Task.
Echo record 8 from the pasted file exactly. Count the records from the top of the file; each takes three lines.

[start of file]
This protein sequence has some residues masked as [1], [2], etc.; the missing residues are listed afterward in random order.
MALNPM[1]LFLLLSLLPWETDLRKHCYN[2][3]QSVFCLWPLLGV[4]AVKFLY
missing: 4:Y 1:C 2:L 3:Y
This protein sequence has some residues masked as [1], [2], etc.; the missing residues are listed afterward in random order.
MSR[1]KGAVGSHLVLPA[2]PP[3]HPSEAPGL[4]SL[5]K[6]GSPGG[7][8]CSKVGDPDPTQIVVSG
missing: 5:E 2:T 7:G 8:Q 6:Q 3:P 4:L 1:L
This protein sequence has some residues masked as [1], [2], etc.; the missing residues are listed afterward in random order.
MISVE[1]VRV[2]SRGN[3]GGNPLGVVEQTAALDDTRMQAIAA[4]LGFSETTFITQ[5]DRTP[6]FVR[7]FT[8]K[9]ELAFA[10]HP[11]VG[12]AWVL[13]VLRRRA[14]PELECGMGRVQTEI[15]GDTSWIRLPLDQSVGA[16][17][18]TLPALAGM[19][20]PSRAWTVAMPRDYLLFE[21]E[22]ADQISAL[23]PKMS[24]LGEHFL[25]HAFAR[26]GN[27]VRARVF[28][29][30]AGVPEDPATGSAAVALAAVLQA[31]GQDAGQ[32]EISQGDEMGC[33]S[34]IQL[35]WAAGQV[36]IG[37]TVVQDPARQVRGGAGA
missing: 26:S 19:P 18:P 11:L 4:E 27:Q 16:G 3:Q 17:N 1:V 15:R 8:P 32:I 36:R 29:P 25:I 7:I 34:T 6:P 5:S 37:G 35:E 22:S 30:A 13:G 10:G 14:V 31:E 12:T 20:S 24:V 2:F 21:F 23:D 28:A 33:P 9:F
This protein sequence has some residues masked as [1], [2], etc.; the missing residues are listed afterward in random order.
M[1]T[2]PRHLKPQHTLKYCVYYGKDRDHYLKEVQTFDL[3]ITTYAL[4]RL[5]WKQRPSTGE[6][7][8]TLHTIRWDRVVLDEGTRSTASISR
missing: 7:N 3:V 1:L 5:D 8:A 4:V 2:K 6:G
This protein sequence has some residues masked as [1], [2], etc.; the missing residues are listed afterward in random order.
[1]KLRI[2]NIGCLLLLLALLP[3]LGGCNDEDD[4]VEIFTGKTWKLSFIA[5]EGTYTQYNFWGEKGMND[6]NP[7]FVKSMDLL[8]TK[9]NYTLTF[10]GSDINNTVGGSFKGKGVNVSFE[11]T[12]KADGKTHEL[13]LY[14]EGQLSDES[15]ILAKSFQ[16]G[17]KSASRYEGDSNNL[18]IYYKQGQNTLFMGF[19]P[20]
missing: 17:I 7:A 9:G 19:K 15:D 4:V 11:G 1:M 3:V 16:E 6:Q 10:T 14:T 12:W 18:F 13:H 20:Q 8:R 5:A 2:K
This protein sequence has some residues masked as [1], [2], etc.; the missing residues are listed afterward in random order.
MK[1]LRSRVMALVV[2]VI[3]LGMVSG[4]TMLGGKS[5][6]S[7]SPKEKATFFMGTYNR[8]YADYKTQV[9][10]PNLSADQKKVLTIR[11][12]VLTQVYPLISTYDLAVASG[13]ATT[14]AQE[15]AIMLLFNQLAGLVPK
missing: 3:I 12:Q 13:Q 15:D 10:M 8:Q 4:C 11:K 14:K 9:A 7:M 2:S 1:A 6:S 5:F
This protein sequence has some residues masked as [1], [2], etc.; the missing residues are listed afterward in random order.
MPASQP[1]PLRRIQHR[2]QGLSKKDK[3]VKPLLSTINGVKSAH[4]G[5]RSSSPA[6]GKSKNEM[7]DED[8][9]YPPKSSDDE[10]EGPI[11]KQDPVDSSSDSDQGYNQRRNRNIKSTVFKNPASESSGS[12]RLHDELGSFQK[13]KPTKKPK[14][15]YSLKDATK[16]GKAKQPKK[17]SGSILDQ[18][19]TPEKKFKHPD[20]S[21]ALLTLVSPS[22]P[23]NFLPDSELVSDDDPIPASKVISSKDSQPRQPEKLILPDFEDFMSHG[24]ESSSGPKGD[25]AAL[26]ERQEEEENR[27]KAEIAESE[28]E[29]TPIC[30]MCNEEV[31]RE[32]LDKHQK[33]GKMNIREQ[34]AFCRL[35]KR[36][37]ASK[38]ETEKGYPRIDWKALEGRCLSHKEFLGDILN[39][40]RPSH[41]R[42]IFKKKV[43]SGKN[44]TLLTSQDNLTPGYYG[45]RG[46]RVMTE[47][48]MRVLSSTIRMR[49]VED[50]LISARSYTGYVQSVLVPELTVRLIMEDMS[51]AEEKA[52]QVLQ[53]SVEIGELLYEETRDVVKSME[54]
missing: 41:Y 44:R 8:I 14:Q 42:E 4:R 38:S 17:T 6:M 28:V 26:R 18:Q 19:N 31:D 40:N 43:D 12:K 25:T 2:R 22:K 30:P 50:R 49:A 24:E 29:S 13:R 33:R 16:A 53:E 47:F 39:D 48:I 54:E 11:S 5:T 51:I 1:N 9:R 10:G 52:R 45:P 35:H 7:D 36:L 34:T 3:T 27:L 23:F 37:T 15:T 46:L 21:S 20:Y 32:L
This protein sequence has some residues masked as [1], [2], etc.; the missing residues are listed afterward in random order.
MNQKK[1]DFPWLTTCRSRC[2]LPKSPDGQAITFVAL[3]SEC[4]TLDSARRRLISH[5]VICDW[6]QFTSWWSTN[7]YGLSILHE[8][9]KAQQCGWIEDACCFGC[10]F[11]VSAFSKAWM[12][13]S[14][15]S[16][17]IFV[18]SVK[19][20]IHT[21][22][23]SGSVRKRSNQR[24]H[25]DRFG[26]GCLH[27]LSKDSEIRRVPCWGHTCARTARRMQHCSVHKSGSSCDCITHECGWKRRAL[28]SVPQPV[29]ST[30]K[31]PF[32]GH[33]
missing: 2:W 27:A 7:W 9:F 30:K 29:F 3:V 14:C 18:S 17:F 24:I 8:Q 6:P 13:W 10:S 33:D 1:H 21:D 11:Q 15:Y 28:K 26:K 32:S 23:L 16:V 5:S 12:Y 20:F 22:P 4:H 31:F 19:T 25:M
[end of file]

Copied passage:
This protein sequence has some residues masked as [1], [2], etc.; the missing residues are listed afterward in random order.
MNQKK[1]DFPWLTTCRSRC[2]LPKSPDGQAITFVAL[3]SEC[4]TLDSARRRLISH[5]VICDW[6]QFTSWWSTN[7]YGLSILHE[8][9]KAQQCGWIEDACCFGC[10]F[11]VSAFSKAWM[12][13]S[14][15]S[16][17]IFV[18]SVK[19][20]IHT[21][22][23]SGSVRKRSNQR[24]H[25]DRFG[26]GCLH[27]LSKDSEIRRVPCWGHTCARTARRMQHCSVHKSGSSCDCITHECGWKRRAL[28]SVPQPV[29]ST[30]K[31]PF[32]GH[33]
missing: 2:W 27:A 7:W 9:F 30:K 29:F 3:V 14:C 18:S 17:F 24:I 8:Q 6:P 13:W 10:S 33:D 1:H 21:D 11:Q 15:Y 28:K 26:K 32:S 23:L 16:V 5:S 12:Y 20:F 22:P 4:H 31:F 19:T 25:M